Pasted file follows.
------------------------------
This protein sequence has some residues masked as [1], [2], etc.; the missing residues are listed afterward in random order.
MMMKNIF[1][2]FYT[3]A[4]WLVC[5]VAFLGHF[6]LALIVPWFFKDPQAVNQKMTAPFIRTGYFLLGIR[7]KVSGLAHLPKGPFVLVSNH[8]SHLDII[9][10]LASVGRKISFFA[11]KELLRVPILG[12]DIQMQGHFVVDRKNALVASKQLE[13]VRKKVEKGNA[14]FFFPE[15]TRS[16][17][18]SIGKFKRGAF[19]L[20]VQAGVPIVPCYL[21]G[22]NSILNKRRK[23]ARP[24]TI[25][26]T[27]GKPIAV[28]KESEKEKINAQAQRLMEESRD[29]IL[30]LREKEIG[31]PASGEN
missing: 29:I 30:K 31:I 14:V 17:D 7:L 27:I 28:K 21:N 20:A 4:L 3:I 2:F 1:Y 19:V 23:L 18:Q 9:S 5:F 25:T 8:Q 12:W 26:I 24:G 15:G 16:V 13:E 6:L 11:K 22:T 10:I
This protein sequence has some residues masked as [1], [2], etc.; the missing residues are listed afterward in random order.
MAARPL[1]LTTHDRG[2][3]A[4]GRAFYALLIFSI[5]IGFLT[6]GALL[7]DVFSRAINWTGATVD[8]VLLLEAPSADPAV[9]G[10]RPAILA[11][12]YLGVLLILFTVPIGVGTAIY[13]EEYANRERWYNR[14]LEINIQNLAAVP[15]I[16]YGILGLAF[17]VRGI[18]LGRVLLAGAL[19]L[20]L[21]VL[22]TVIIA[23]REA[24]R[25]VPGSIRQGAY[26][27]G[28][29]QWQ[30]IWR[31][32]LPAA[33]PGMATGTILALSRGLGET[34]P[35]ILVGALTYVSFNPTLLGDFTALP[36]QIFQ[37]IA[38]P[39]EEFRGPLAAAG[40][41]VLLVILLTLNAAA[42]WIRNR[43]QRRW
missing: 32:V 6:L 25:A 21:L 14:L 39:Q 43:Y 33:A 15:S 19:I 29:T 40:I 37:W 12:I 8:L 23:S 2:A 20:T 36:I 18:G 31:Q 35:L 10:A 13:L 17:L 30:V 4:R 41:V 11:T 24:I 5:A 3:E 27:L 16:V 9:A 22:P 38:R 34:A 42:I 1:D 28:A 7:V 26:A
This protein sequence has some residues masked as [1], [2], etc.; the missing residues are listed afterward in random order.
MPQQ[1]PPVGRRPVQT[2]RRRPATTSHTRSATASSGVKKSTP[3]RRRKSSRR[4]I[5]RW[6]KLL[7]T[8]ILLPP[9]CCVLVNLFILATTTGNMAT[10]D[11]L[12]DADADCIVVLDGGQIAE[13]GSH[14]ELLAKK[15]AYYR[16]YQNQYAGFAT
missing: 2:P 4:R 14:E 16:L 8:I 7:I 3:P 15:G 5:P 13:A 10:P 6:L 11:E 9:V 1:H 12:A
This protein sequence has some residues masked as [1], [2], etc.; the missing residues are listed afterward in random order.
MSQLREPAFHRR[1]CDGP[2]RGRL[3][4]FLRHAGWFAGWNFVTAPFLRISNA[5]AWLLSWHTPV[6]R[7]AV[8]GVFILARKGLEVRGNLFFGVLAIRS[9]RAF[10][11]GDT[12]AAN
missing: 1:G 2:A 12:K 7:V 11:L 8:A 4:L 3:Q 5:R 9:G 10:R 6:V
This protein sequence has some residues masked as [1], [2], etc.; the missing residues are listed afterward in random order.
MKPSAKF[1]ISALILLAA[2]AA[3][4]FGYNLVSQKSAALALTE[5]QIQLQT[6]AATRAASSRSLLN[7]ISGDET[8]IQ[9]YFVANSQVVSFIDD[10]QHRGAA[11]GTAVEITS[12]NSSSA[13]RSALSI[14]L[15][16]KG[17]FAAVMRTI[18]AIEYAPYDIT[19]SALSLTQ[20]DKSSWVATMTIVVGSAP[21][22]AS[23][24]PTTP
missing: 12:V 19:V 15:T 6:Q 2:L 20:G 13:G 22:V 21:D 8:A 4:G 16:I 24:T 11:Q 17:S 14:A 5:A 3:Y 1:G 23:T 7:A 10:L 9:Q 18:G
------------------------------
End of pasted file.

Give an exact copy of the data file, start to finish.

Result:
This protein sequence has some residues masked as [1], [2], etc.; the missing residues are listed afterward in random order.
MMMKNIF[1][2]FYT[3]A[4]WLVC[5]VAFLGHF[6]LALIVPWFFKDPQAVNQKMTAPFIRTGYFLLGIR[7]KVSGLAHLPKGPFVLVSNH[8]SHLDII[9][10]LASVGRKISFFA[11]KELLRVPILG[12]DIQMQGHFVVDRKNALVASKQLE[13]VRKKVEKGNA[14]FFFPE[15]TRS[16][17][18]SIGKFKRGAF[19]L[20]VQAGVPIVPCYL[21]G[22]NSILNKRRK[23]ARP[24]TI[25][26]T[27]GKPIAV[28]KESEKEKINAQAQRLMEESRD[29]IL[30]LREKEIG[31]PASGEN
missing: 29:I 30:K 31:I 14:V 17:D 7:L 27:I 28:K 21:N 20:A 4:L 3:I 2:F 1:Y 19:V 23:L 18:Q 9:S 5:F 25:T 8:Q 12:W 26:I 24:G 15:G 16:V 13:E 6:L 11:K 22:T 10:I
This protein sequence has some residues masked as [1], [2], etc.; the missing residues are listed afterward in random order.
MAARPL[1]LTTHDRG[2][3]A[4]GRAFYALLIFSI[5]IGFLT[6]GALL[7]DVFSRAINWTGATVD[8]VLLLEAPSADPAV[9]G[10]RPAILA[11][12]YLGVLLILFTVPIGVGTAIY[13]EEYANRERWYNR[14]LEINIQNLAAVP[15]I[16]YGILGLAF[17]VRGI[18]LGRVLLAGAL[19]L[20]L[21]VL[22]TVIIA[23]REA[24]R[25]VPGSIRQGAY[26][27]G[28][29]QWQ[30]IWR[31][32]LPAA[33]PGMATGTILALSRGLGET[34]P[35]ILVGALTYVSFNPTLLGDFTALP[36]QIFQ[37]IA[38]P[39]EEFRGPLAAAG[40][41]VLLVILLTLNAAA[42]WIRNR[43]QRRW
missing: 32:V 6:L 25:A 21:L 14:L 39:Q 43:Y 33:A 15:S 19:I 29:T 40:I 37:W 12:I 8:L 23:S 2:A 20:T 36:I 18:G 31:Q 35:L 10:A 13:L 17:L 30:V 4:R 41:V 11:T 24:I 5:A 3:E 27:L 16:V 9:A 22:P 38:R 34:A 42:I 1:D 28:A 7:V 26:A
This protein sequence has some residues masked as [1], [2], etc.; the missing residues are listed afterward in random order.
MPQQ[1]PPVGRRPVQT[2]RRRPATTSHTRSATASSGVKKSTP[3]RRRKSSRR[4]I[5]RW[6]KLL[7]T[8]ILLPP[9]CCVLVNLFILATTTGNMAT[10]D[11]L[12]DADADCIVVLDGGQIAE[13]GSH[14]ELLAKK[15]AYYR[16]YQNQYAGFAT
missing: 2:P 4:R 14:E 16:L 8:I 7:I 3:P 15:G 5:P 13:A 10:P 6:L 11:E 9:V 1:H 12:A
This protein sequence has some residues masked as [1], [2], etc.; the missing residues are listed afterward in random order.
MSQLREPAFHRR[1]CDGP[2]RGRL[3][4]FLRHAGWFAGWNFVTAPFLRISNA[5]AWLLSWHTPV[6]R[7]AV[8]GVFILARKGLEVRGNLFFGVLAIRS[9]RAF[10][11]GDT[12]AAN
missing: 1:G 2:A 12:K 7:V 11:L 8:A 4:L 3:Q 5:R 9:G 10:R 6:V
This protein sequence has some residues masked as [1], [2], etc.; the missing residues are listed afterward in random order.
MKPSAKF[1]ISALILLAA[2]AA[3][4]FGYNLVSQKSAALALTE[5]QIQLQT[6]AATRAASSRSLLN[7]ISGDET[8]IQ[9]YFVANSQVVSFIDD[10]QHRGAA[11]GTAVEITS[12]NSSSA[13]RSALSI[14]L[15][16]KG[17]FAAVMRTI[18]AIEYAPYDIT[19]SALSLTQ[20]DKSSWVATMTIVVGSAP[21][22]AS[23][24]PTTP
missing: 12:V 19:V 15:T 6:Q 2:L 20:G 13:G 22:V 21:D 8:A 4:G 16:I 24:T 11:Q 17:S 14:A 5:A 3:Y 1:G 23:T 7:A 10:L 9:Q 18:G